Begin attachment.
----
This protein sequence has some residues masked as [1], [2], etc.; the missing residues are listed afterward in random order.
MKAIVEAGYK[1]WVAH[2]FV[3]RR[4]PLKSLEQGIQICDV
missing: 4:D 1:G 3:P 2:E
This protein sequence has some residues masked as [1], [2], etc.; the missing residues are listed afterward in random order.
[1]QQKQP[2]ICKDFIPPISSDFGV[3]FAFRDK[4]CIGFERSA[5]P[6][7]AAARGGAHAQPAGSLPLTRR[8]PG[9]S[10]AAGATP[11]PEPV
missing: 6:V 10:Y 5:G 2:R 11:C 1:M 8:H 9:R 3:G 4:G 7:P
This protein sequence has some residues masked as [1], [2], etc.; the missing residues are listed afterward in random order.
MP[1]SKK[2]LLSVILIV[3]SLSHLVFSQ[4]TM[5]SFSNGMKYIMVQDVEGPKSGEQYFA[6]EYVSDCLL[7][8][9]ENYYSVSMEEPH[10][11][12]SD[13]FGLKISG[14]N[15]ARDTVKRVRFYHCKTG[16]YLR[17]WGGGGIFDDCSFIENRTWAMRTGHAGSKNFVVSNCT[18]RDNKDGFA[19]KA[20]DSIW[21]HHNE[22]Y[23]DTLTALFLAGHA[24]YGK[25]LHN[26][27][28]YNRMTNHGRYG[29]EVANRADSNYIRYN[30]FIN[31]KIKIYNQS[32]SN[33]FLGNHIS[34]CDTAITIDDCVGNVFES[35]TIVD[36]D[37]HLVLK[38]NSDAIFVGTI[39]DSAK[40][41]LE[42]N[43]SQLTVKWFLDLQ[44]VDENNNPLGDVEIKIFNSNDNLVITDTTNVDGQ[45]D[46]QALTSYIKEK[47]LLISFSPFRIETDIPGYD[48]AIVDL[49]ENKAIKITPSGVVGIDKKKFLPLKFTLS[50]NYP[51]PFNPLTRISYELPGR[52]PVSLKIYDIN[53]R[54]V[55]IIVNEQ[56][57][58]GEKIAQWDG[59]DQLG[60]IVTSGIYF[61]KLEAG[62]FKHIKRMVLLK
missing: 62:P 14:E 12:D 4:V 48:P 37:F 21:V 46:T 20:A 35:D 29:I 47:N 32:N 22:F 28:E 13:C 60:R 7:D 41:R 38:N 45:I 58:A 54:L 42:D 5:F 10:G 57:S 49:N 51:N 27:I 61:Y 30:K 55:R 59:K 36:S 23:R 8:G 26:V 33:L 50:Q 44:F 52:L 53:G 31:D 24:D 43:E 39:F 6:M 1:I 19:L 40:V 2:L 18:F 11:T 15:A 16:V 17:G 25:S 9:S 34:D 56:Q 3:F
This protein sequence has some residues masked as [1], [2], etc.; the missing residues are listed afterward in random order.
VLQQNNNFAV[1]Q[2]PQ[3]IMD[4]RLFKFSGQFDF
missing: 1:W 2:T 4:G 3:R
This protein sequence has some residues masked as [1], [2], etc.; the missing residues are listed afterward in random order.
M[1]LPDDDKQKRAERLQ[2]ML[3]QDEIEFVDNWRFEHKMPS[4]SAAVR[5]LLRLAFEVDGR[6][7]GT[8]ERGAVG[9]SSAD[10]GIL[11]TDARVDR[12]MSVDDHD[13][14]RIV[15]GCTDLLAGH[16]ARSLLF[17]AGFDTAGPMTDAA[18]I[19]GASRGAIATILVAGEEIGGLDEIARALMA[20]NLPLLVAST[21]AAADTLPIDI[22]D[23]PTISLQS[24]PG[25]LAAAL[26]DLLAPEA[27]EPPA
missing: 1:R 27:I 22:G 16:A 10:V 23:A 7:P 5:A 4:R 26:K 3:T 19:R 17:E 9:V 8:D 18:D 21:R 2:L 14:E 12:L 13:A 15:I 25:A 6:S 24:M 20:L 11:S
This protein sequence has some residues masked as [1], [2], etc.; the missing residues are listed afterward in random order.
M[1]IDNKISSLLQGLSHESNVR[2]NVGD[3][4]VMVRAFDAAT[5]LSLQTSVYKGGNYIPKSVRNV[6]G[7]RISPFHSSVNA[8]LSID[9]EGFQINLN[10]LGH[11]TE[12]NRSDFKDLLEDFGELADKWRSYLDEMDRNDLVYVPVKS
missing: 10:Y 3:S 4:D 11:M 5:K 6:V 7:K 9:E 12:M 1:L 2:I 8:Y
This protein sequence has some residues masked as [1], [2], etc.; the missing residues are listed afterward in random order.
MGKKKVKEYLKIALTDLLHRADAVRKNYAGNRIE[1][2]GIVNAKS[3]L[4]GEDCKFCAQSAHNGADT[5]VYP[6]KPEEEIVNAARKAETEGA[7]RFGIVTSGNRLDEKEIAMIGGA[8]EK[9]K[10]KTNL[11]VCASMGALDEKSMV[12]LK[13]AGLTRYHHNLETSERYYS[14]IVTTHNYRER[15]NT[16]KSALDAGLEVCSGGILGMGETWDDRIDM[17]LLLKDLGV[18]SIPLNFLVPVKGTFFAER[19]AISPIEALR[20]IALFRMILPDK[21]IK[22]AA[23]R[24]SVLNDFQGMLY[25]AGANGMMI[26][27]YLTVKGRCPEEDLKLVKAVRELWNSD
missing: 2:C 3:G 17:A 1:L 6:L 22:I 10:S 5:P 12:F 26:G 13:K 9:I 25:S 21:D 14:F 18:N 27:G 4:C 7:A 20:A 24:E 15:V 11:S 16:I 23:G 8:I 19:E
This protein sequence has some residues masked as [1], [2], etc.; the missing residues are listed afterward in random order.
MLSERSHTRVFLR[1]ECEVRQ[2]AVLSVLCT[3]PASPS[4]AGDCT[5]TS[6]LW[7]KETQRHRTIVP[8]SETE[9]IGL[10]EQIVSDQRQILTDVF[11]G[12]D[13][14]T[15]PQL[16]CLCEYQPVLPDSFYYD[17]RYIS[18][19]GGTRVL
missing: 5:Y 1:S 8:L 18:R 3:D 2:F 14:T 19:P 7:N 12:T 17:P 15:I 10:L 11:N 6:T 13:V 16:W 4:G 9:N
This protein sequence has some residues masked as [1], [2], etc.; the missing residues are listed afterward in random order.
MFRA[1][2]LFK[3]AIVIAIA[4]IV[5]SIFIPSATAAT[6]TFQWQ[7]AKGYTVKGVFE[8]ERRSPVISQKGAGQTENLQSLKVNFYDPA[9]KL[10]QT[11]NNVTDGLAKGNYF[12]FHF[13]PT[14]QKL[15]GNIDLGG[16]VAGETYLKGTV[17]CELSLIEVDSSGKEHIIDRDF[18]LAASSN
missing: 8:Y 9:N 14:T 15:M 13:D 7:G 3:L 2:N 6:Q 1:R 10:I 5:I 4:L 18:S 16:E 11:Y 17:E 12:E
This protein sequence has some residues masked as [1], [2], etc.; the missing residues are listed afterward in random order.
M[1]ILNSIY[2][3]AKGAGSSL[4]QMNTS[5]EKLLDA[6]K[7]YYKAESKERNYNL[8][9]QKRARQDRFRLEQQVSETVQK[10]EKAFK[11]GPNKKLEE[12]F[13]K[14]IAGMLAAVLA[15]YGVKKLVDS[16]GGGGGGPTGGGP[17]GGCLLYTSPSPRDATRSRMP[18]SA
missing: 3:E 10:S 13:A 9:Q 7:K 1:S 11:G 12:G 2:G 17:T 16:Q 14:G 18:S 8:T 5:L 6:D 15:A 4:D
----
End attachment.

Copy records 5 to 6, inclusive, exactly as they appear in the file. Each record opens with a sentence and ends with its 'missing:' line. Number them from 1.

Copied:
This protein sequence has some residues masked as [1], [2], etc.; the missing residues are listed afterward in random order.
M[1]LPDDDKQKRAERLQ[2]ML[3]QDEIEFVDNWRFEHKMPS[4]SAAVR[5]LLRLAFEVDGR[6][7]GT[8]ERGAVG[9]SSAD[10]GIL[11]TDARVDR[12]MSVDDHD[13][14]RIV[15]GCTDLLAGH[16]ARSLLF[17]AGFDTAGPMTDAA[18]I[19]GASRGAIATILVAGEEIGGLDEIARALMA[20]NLPLLVAST[21]AAADTLPIDI[22]D[23]PTISLQS[24]PG[25]LAAAL[26]DLLAPEA[27]EPPA
missing: 1:R 27:I 22:G 16:A 10:V 23:A 7:P 5:A 4:R 26:K 3:T 19:R 17:E 9:V 8:D 18:D 21:R 2:L 14:E 12:L 13:A 15:I 25:A 6:S 24:M 20:L 11:S
This protein sequence has some residues masked as [1], [2], etc.; the missing residues are listed afterward in random order.
M[1]IDNKISSLLQGLSHESNVR[2]NVGD[3][4]VMVRAFDAAT[5]LSLQTSVYKGGNYIPKSVRNV[6]G[7]RISPFHSSVNA[8]LSID[9]EGFQINLN[10]LGH[11]TE[12]NRSDFKDLLEDFGELADKWRSYLDEMDRNDLVYVPVKS
missing: 10:Y 3:S 4:D 11:M 5:K 6:V 7:K 9:E 12:M 1:L 2:I 8:Y